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LEARN: Music to his Ears

Masashi Usui has over 18 years of experience playing the saxophone. Yet when he applied to the Master of Music program at McGill’s Schulich School of Music, he was told that he needed to improve his English in order to be admitted. Read more on The Next Page, the School of Continuing Studies' newsletter.

Published on : 03 Aug 2015

Practice doesn’t always make perfect (depending on your brain)

Study fuels nature versus nurture debate How do you get to Carnegie Hall? New research on the brain’s capacity to learn suggests there’s more to it than the adage that “practise makes perfect.” A music-training study by scientists at the Montreal Neurological Institute and Hospital -The Neuro, at McGill University and colleagues in Germany found evidence to distinguish the parts of the brain that account for individual talent from the parts that are activated through training.

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Published on : 28 Jul 2015

MATT HAIMOVITZ, PERIOD

Sometimes an artist’s most meaningful projects arise by chance, in everyday interactions, rather than through any grand plan. So, it seems, was the case with the intrepid cellist Matt Haimovitz, whose latest enthusiasm came about in the halls of McGill University, where he has been on the faculty for more than a decade. Article from the The Boston Globe.

Published on : 13 Jul 2015

Brubeck à l’apéro

La fin de l’année universitaire approche, tout comme la fin de la saison de concerts de l’École de musique Schulich. Ne manquez pas les prochains concerts du secteur jazz : Le jeudi 26 mars, à 17 h 30, Rémi Bolduc, directeur du secteur jazz à McGill et considéré comme l’un des meilleurs saxophonistes de jazz au Canada, présentera des extraits de son dernier disque, un hommage au pianiste et compositeur américain Dave Brubeck. Le concert est présenté dans le cadre de la série « Jazz à l’heure de pointe » de l’École de musique Schulich.

Published on : 18 Mar 2015

Asia and a happy future for opera

With classical music's popularity thriving in Asia (as millions of youngsters in China in particular are studying piano and violin from early age), and with the financial difficulties facing classical music in the West, opera houses in particular (as the New York City Opera bankruptcy, the present negotiations at the Metropolitan Opera, the last minute rescue of this year's season at the Rome opera house, and the constant strikes at classical music venues in France suggest), the question is: can classical music be financed without significant government subsidies?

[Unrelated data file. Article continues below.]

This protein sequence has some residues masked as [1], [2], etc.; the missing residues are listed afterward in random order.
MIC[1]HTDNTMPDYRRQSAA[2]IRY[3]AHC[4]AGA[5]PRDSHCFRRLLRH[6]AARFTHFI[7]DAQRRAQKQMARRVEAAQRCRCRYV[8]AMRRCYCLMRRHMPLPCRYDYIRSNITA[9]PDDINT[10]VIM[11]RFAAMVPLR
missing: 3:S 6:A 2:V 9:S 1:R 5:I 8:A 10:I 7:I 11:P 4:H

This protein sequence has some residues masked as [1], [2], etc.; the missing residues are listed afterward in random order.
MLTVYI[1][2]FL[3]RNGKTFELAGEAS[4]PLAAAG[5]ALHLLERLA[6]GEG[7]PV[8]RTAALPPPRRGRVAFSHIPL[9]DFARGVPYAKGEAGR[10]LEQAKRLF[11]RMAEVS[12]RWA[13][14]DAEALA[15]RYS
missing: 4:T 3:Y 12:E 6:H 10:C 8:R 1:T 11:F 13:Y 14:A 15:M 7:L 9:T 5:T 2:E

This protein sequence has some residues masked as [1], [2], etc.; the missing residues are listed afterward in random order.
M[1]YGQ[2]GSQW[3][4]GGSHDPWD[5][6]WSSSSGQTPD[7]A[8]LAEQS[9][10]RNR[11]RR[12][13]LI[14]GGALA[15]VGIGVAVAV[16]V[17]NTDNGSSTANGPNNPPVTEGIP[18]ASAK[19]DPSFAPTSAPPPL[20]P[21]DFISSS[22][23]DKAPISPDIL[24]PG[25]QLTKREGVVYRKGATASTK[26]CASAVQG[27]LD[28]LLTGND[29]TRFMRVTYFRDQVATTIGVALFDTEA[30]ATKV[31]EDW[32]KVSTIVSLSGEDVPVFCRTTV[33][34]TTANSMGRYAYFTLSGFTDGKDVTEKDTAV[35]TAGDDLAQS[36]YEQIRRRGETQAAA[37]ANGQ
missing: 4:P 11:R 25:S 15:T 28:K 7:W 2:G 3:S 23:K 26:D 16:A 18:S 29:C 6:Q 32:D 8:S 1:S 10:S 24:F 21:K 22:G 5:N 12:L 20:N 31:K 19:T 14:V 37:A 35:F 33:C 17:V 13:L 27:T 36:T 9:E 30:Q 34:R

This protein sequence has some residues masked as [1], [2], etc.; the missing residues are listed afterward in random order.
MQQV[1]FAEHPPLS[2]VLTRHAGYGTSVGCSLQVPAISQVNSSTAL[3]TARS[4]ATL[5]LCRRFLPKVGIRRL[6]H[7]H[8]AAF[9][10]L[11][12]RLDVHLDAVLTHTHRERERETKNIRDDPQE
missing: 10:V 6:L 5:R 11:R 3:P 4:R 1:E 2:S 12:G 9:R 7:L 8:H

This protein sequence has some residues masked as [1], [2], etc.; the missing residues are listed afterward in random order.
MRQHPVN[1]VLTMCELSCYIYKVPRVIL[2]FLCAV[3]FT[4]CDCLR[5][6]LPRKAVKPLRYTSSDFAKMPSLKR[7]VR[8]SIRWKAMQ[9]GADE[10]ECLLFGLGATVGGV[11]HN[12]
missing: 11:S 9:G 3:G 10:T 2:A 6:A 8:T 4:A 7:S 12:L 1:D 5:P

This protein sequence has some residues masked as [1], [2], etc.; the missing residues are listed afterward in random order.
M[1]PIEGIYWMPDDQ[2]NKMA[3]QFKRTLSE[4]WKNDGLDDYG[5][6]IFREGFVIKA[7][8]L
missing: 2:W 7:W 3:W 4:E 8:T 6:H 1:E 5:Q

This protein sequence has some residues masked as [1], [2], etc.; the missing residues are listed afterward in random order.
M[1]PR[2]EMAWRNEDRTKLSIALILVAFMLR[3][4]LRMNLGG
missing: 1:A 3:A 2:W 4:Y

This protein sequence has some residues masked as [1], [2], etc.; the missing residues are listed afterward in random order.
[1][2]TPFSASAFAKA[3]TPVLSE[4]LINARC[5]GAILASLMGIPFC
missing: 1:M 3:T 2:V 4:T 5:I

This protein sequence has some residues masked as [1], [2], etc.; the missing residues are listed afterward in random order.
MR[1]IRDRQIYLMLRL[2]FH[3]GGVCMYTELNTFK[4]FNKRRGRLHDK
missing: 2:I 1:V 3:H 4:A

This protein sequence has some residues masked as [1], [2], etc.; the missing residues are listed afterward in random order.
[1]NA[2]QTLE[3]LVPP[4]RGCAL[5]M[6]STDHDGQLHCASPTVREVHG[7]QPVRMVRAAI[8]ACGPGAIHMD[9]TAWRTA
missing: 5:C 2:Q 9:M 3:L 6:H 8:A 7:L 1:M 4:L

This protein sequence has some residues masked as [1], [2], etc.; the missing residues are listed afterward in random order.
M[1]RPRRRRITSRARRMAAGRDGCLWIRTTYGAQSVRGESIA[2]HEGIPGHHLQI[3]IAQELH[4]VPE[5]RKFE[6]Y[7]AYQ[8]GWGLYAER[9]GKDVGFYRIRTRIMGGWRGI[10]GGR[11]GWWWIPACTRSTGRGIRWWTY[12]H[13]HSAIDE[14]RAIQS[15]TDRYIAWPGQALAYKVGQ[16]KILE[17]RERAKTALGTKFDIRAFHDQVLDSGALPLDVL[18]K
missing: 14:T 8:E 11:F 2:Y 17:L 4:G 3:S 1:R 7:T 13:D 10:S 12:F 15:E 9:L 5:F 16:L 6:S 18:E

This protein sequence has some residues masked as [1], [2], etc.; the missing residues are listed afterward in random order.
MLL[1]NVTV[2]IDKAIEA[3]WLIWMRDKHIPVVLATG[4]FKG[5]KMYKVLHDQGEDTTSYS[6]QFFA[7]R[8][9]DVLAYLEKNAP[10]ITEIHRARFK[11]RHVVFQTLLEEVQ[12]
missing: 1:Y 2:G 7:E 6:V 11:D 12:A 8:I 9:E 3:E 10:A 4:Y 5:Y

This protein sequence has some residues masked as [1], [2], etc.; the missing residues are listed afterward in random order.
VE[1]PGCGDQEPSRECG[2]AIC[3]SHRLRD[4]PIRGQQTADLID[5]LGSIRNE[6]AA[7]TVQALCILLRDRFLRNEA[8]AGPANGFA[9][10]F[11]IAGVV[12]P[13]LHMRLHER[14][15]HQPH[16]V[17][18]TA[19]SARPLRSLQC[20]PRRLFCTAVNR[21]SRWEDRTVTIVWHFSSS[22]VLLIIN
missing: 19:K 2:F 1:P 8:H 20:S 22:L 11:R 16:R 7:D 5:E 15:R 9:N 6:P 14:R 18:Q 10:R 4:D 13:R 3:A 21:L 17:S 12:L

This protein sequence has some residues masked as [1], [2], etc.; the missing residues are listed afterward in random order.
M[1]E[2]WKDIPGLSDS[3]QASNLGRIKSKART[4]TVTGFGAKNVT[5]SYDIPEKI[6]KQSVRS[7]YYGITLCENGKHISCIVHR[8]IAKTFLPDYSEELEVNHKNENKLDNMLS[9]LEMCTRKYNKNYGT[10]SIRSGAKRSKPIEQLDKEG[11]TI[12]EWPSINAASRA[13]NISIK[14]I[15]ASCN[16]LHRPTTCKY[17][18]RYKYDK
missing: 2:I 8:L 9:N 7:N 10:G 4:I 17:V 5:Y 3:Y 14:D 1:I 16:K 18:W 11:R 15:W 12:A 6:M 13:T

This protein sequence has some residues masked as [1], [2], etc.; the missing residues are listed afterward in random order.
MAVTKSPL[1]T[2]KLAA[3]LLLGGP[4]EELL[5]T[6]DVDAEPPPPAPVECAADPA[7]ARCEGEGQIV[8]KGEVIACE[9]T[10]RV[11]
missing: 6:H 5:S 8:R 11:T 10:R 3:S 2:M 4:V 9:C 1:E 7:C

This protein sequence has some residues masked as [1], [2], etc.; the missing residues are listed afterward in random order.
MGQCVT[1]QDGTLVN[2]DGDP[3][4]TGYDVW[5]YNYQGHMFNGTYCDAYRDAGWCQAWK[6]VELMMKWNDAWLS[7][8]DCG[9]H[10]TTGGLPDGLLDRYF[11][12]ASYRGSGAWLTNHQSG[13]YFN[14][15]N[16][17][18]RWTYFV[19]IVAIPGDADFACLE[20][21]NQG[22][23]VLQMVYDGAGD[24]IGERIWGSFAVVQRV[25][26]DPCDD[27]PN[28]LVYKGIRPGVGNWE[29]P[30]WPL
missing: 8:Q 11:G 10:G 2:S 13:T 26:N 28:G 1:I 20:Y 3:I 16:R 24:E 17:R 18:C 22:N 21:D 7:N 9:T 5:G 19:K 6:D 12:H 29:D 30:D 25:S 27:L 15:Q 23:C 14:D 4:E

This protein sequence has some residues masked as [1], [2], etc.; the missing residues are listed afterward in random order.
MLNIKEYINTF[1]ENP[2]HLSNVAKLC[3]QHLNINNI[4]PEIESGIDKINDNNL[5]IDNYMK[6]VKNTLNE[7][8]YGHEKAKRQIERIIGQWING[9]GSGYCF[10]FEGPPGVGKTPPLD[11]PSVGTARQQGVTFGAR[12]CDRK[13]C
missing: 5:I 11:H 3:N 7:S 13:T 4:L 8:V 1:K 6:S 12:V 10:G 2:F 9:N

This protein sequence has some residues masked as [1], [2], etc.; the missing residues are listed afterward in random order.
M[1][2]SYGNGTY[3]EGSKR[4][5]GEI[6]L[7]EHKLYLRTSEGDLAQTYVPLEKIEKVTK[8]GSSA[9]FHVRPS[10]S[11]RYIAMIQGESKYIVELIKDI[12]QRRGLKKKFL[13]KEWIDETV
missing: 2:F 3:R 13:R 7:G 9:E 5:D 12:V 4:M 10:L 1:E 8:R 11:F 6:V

Published on : 15 Aug 2014

How the brain recognizes familiar music

Research from McGill University reveals that the brain’s motor network helps people remember and recognize music that they have performed in the past better than music they have only heard. A recent study by Prof. Caroline Palmer of the Department of Psychology sheds new light on how humans perceive and produce sounds, and may pave the way for investigations into whether motor learning could improve or protect memory or cognitive impairment in aging populations. The research is published in the journal Cerebral Cortex.

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Published on : 12 Mar 2014

Why we buy music

New study shows what happens in the brain to make music rewarding A new study reveals what happens in our brain when we decide to purchase a piece of music when we hear it for the first time. The study, conducted at the Montreal Neurological Institute and Hospital – The Neuro, McGill University and published in the journal Science on April 12, pinpoints the specific brain activity that makes new music rewarding and predicts the decision to purchase music.

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Published on : 11 Apr 2013

Join us at our inaugural symposium on Music and Language, with a focus this year on Development

Registration is now open for the CRBLM Inaugural Symposium on Music and Language, to be held in Montréal, Canada on Friday, May 3rd and Saturday May 4th 2013. A brief conference program is included below.  Full details about the conference and registration information are available at www.crblm.ca/symposium/registration  

Published on : 03 Apr 2013

Early music lessons boost brain development

Montreal researchers find that music lessons before age seven create stronger connections in the brain If you started piano lessons in grade one, or played the recorder in kindergarten, thank your parents and teachers. Those lessons you dreaded – or loved – helped develop your brain.

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Published on : 12 Feb 2013